EDIT: The description is not very intuitive, so I took the liberty of creating an image to make clear what this solution intents.
We're going to make a repeating pattern of six cans. The pattern will have three cans in the top row and three cans in the bottom row. They will be "offset" by .5 units, and each row will have width a little bit less than 3 units.
I'm going to give the coordinates of the centers of the cans... the centers have to be in a 1-by-199 box, since they can't be within one unit of the edge, and no two centers can be within one unit of each other.
Here's the repeating pattern: The coordinates of the three points in the bottom row will be (0, 0), (1, 0), (1.992 , .13). It will repeat again, offset by 2.984 units, so: (2.984, 0), (3.984, 0), (4.976, .13). And so forth.
In the top row the first three points will have coordinates (.5, .87), (1.492, 1), (2.492, 1). Then the next three it repeats: (3.484, .87), (4.476, 1), (5.476, 1), etc.
Now before I check that my solution works let me give some intuition:
There are two rows of cans. I "offset" the cans by half a unit: so if the bottom cans (center points) have x-coordinates 1, 2, 3, then the top cans are centered at 1.5, 2.5, 3.5. Now that gives me some "wiggle room" which I can use to move some of the cans up and down a little bit. Moving some cans up and down means I can make them take up ever-so-slightly less horizontal space -- I can compress a row horizontally. Now if I only compress one row but not the other I can't maintain the .5-unit offset. So I compress the two rows in turns. That's how the pattern works.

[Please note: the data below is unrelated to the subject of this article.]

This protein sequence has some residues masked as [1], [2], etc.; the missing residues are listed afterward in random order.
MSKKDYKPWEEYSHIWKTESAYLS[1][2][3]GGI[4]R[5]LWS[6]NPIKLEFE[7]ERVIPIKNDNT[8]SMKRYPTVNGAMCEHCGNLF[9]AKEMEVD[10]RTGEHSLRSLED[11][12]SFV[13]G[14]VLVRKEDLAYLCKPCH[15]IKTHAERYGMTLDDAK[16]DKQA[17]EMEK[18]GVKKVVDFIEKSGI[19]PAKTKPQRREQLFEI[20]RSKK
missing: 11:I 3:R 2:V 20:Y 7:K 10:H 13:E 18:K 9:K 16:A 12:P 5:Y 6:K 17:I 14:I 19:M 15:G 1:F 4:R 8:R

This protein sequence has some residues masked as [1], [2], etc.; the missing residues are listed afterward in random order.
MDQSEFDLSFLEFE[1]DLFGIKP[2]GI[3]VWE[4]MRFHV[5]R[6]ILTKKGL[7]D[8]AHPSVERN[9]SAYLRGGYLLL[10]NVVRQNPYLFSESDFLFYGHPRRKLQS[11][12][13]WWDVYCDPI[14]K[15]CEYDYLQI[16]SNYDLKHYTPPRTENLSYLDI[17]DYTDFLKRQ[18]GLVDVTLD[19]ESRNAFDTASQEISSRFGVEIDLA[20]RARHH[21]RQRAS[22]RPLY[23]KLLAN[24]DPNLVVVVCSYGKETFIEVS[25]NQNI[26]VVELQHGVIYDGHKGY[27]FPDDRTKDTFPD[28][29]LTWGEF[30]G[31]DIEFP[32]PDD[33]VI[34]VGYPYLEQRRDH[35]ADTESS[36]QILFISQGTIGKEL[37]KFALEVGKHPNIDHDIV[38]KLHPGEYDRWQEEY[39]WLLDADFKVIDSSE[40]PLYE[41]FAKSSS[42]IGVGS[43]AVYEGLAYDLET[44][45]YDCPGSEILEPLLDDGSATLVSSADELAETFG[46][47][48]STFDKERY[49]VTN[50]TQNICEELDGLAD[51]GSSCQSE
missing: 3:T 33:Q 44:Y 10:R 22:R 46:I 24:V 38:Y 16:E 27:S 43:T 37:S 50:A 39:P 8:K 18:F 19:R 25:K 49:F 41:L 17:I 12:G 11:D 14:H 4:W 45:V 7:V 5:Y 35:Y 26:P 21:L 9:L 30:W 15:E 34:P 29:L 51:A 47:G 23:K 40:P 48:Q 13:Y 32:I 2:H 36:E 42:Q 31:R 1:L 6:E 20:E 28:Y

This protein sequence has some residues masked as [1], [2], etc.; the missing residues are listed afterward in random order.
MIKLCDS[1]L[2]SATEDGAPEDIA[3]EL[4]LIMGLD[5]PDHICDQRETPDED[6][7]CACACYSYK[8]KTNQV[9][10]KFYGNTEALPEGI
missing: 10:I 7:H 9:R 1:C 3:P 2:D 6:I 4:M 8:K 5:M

It turns out it's just enough to get the compression we need:
First you can check that the points I put are all 1 unit apart. In the bottom row you just check that .992^2 + .13^2 > 1, which it is. The top row is the same by symmetry. Between the bottom row and the top row, the key calculation is .5^2 + .87^2 > 1, which is also true.
And then you count the total space:
Let's say there are 201 cans in the bottom row, so you have to have 200 intervals. How much space will those take up? Well, every 3 cans take 2.984 units, so you save .016 units every three cans, or a total of 1.072, which is just good enough!